If we could move the room TF poles further away from the unit circle we would have a response that had smaller peaks and faster decay. We can't actually alter the poles of the room TF, but what we can do is put a biquad EQ filter in the path to the source for each resonance we want to target. The filter adds its own pair of poles and its own pair of zeroes to the TF. We can adjust the EQ filter cut and bandwidth so that its zero locations fall exactly on top of a particular pair of poles in the room TF. The net effect of a pole and a zero in the same location is nil, so doing this effectively eliminates the room TF pole pair we have targeted.
This is clear to me, so far.
Quote:

  We are left with the pole pair of the filter itself, but the nature of EQ cut filters is that their poles are further from the unit circle than their zeroes, so overall the effect is as if we moved the room TF pole pair to the locations of the filter pole pair, where they have much smaller influence on the frequency response than they had in their original locations.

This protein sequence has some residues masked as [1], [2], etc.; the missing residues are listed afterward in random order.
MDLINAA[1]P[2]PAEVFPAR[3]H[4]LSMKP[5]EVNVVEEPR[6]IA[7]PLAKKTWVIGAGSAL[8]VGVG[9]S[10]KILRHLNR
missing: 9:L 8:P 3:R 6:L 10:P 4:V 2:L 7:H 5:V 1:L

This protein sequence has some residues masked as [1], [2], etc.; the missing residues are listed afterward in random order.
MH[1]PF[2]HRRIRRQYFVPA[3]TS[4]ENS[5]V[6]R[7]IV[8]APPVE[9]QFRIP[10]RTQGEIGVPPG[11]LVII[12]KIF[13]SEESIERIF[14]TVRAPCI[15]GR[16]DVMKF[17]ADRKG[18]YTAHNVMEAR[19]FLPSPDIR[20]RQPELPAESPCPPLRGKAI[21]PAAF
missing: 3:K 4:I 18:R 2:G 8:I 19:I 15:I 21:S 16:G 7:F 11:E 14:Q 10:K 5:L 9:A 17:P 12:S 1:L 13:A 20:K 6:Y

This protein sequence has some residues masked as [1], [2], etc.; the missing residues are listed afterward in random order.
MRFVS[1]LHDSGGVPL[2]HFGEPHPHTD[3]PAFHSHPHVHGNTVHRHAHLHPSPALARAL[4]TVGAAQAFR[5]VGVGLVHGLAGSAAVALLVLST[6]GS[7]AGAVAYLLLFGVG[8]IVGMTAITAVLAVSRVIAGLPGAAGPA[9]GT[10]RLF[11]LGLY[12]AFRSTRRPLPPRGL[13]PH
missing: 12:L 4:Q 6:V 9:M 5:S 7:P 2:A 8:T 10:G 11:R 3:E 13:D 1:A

That's where I lose you (or you lose me). What do you do with the zeroes of the biquad that is derived from the actual RTF?
I understand when you say "I am not attempting to do anything about the zeroes of the room transfer function", I understand you can't change them, but my understanding is that the algorithm "translates" the actual RTF into a set of biquads with a set of poles and zeroes. My gut feeling is that the correcting EQ should have its zeroes and poles at the same location and they would both cancel.
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JohnM

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Re: Minimum phase and acoustics
« Reply #31 on: October 11, 2010, 09:25:54 am »

Geoff Emerick de Fake wrote on Mon, 11 October 2010 11:35